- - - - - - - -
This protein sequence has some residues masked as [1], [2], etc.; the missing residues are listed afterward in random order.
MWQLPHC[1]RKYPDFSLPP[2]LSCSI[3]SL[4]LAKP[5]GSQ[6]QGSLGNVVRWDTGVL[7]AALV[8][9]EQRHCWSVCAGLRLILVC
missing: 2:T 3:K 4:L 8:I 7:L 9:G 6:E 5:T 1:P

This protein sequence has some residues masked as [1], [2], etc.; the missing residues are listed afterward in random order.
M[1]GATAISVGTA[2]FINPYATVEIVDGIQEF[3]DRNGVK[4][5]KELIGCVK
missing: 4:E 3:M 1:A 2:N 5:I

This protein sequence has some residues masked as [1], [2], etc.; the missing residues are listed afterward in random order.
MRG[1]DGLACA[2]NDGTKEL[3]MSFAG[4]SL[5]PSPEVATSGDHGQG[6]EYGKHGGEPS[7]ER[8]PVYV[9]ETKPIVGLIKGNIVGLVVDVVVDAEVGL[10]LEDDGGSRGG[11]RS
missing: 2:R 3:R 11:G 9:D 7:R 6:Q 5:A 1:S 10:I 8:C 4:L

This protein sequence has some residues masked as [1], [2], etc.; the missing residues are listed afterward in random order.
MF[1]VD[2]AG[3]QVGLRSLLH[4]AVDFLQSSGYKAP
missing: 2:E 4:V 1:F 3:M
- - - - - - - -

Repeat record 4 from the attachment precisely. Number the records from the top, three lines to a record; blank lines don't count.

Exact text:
This protein sequence has some residues masked as [1], [2], etc.; the missing residues are listed afterward in random order.
MF[1]VD[2]AG[3]QVGLRSLLH[4]AVDFLQSSGYKAP
missing: 2:E 4:V 1:F 3:M